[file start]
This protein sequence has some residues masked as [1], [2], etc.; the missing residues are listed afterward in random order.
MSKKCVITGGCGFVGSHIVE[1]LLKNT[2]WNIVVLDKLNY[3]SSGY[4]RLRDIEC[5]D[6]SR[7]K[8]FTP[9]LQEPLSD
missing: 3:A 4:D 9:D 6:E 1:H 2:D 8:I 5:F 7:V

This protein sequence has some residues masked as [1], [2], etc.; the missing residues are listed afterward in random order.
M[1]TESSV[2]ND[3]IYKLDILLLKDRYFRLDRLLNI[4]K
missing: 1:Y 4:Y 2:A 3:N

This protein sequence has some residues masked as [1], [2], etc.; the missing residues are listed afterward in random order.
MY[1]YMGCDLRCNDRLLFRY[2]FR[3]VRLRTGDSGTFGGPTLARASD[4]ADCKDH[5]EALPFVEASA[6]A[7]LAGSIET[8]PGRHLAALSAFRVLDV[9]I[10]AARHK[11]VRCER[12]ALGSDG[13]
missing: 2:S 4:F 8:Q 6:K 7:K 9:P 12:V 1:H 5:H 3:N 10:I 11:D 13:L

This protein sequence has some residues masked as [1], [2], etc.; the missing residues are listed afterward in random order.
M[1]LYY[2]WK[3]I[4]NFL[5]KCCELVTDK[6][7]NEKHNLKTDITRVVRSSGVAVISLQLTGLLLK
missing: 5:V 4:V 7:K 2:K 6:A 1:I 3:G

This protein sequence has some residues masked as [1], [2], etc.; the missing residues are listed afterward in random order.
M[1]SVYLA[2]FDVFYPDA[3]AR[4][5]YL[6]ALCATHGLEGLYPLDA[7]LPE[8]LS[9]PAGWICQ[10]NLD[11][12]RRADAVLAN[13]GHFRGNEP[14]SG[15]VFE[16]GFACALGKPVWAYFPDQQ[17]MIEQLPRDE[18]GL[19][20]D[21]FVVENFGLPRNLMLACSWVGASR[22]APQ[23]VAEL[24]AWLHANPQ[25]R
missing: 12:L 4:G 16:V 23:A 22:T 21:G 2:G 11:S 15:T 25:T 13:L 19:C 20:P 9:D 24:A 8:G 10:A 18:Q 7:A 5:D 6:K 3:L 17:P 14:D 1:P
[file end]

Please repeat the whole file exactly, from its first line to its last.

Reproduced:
This protein sequence has some residues masked as [1], [2], etc.; the missing residues are listed afterward in random order.
MSKKCVITGGCGFVGSHIVE[1]LLKNT[2]WNIVVLDKLNY[3]SSGY[4]RLRDIEC[5]D[6]SR[7]K[8]FTP[9]LQEPLSD
missing: 3:A 4:D 9:D 6:E 1:H 2:D 8:I 5:F 7:V

This protein sequence has some residues masked as [1], [2], etc.; the missing residues are listed afterward in random order.
M[1]TESSV[2]ND[3]IYKLDILLLKDRYFRLDRLLNI[4]K
missing: 1:Y 4:Y 2:A 3:N

This protein sequence has some residues masked as [1], [2], etc.; the missing residues are listed afterward in random order.
MY[1]YMGCDLRCNDRLLFRY[2]FR[3]VRLRTGDSGTFGGPTLARASD[4]ADCKDH[5]EALPFVEASA[6]A[7]LAGSIET[8]PGRHLAALSAFRVLDV[9]I[10]AARHK[11]VRCER[12]ALGSDG[13]
missing: 2:S 4:F 8:Q 6:K 7:K 9:P 12:V 1:H 5:H 3:N 10:I 11:D 13:L

This protein sequence has some residues masked as [1], [2], etc.; the missing residues are listed afterward in random order.
M[1]LYY[2]WK[3]I[4]NFL[5]KCCELVTDK[6][7]NEKHNLKTDITRVVRSSGVAVISLQLTGLLLK
missing: 5:V 4:V 7:K 2:K 6:A 1:I 3:G

This protein sequence has some residues masked as [1], [2], etc.; the missing residues are listed afterward in random order.
M[1]SVYLA[2]FDVFYPDA[3]AR[4][5]YL[6]ALCATHGLEGLYPLDA[7]LPE[8]LS[9]PAGWICQ[10]NLD[11][12]RRADAVLAN[13]GHFRGNEP[14]SG[15]VFE[16]GFACALGKPVWAYFPDQQ[17]MIEQLPRDE[18]GL[19][20]D[21]FVVENFGLPRNLMLACSWVGASR[22]APQ[23]VAEL[24]AWLHANPQ[25]R
missing: 12:L 4:G 16:V 23:A 22:T 21:G 2:G 11:S 15:T 25:T 13:L 19:C 20:P 9:D 24:A 8:G 10:A 18:Q 7:A 5:D 6:K 3:L 17:P 14:D 1:P